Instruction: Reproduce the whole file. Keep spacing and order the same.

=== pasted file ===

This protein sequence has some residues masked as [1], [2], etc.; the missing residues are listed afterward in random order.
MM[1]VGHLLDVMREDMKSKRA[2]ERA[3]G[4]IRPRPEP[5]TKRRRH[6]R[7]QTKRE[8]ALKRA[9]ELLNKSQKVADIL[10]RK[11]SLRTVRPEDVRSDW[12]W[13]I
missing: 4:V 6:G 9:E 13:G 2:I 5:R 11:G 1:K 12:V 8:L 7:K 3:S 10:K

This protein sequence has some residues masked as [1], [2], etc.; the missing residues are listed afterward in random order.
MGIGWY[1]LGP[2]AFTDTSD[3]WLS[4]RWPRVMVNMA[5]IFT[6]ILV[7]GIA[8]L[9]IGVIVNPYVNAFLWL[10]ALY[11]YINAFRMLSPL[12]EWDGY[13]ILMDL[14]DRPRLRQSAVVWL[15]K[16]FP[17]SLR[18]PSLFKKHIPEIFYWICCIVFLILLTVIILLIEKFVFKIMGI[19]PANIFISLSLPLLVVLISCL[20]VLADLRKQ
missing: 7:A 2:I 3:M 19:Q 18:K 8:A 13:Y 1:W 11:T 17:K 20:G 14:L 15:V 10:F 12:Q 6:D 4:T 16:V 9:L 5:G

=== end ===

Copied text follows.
This protein sequence has some residues masked as [1], [2], etc.; the missing residues are listed afterward in random order.
MM[1]VGHLLDVMREDMKSKRA[2]ERA[3]G[4]IRPRPEP[5]TKRRRH[6]R[7]QTKRE[8]ALKRA[9]ELLNKSQKVADIL[10]RK[11]SLRTVRPEDVRSDW[12]W[13]I
missing: 4:V 6:G 9:E 13:G 2:I 5:R 11:G 1:K 12:V 8:L 7:K 3:S 10:K

This protein sequence has some residues masked as [1], [2], etc.; the missing residues are listed afterward in random order.
MGIGWY[1]LGP[2]AFTDTSD[3]WLS[4]RWPRVMVNMA[5]IFT[6]ILV[7]GIA[8]L[9]IGVIVNPYVNAFLWL[10]ALY[11]YINAFRMLSPL[12]EWDGY[13]ILMDL[14]DRPRLRQSAVVWL[15]K[16]FP[17]SLR[18]PSLFKKHIPEIFYWICCIVFLILLTVIILLIEKFVFKIMGI[19]PANIFISLSLPLLVVLISCL[20]VLADLRKQ
missing: 7:A 2:I 3:M 19:Q 18:K 8:A 13:Y 1:W 11:T 17:K 20:G 14:L 15:V 10:F 12:Q 6:D 4:T 16:V 9:L 5:G